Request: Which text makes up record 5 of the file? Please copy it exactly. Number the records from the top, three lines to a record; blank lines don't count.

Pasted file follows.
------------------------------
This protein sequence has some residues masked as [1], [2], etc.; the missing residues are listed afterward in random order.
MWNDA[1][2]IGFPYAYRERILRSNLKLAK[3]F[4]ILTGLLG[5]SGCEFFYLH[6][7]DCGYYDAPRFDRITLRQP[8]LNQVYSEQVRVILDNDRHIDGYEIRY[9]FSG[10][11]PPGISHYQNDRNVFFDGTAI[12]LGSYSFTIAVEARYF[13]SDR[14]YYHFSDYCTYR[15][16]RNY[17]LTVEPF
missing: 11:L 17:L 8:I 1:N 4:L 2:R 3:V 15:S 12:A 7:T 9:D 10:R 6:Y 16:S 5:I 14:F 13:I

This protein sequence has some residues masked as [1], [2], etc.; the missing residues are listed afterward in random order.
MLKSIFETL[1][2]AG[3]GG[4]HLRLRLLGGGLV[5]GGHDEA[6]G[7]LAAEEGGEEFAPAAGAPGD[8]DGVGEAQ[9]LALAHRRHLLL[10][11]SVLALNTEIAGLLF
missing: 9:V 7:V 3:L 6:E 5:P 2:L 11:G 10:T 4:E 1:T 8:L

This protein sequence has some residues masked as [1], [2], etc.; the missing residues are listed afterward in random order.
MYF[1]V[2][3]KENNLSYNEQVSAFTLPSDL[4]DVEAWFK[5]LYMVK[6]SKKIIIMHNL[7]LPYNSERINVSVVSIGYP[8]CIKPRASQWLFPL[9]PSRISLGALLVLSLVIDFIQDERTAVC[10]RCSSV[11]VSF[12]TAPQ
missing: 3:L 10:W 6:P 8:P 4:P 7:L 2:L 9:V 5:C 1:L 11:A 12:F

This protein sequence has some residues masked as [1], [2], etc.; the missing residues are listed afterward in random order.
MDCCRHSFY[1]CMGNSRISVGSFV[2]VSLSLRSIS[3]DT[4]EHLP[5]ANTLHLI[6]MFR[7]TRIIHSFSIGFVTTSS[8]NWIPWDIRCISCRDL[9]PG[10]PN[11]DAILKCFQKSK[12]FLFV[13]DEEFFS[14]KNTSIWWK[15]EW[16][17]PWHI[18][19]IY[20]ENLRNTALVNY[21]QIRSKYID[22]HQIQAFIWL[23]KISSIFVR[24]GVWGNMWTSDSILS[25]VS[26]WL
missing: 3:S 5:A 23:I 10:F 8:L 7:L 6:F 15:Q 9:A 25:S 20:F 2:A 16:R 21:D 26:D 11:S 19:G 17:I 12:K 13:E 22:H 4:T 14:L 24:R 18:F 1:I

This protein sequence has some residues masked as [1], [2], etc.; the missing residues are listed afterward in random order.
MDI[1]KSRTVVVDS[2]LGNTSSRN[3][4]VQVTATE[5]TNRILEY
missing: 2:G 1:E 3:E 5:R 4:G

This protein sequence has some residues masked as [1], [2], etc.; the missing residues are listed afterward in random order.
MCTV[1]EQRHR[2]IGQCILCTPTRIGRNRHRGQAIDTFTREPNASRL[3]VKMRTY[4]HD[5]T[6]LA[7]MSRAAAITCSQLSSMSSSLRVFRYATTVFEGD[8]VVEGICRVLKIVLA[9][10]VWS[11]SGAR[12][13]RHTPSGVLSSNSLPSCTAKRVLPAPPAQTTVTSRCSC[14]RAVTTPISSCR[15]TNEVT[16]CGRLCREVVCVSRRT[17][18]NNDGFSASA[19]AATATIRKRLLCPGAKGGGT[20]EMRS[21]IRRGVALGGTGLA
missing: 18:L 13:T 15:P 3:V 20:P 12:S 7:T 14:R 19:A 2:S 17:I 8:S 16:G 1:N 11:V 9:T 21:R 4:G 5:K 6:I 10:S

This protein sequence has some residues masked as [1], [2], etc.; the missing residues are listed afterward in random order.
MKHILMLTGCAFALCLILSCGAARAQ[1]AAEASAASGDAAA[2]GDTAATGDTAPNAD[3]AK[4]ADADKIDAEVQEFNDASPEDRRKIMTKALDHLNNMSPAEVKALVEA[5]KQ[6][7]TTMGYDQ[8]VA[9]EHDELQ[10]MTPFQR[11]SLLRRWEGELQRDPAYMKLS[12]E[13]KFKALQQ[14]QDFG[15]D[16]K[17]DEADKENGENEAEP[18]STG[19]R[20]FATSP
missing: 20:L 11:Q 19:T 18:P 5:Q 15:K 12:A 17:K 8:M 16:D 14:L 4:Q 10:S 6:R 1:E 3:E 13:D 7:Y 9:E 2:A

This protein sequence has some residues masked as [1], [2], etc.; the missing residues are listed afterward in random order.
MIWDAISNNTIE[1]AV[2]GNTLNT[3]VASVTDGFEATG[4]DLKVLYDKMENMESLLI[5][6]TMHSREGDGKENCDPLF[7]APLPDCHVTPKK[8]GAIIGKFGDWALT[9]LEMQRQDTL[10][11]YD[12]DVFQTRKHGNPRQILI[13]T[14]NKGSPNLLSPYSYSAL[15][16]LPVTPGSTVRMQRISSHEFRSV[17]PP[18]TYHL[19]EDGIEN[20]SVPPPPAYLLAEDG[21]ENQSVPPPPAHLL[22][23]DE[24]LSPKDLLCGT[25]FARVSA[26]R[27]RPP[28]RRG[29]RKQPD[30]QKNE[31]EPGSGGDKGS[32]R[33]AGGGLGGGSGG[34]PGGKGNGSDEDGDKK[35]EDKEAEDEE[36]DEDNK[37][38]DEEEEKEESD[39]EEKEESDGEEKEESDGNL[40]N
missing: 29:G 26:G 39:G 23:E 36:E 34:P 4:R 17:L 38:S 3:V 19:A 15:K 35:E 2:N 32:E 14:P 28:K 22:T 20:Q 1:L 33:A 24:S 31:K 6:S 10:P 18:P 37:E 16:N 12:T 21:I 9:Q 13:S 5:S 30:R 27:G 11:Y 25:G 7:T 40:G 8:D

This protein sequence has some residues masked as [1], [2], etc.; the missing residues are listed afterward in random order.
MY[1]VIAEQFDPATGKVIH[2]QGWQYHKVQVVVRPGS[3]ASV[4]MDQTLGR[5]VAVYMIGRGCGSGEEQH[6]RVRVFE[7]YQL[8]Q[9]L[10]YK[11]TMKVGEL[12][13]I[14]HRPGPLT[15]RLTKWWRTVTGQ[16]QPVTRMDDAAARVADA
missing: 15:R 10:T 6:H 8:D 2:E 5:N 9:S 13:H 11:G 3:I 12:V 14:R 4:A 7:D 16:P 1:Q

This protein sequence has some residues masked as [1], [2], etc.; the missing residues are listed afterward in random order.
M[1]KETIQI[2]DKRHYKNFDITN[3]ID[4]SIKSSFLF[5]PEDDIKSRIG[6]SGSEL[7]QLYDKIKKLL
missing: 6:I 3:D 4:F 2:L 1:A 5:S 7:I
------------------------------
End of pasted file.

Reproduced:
This protein sequence has some residues masked as [1], [2], etc.; the missing residues are listed afterward in random order.
MDI[1]KSRTVVVDS[2]LGNTSSRN[3][4]VQVTATE[5]TNRILEY
missing: 2:G 1:E 3:E 5:R 4:G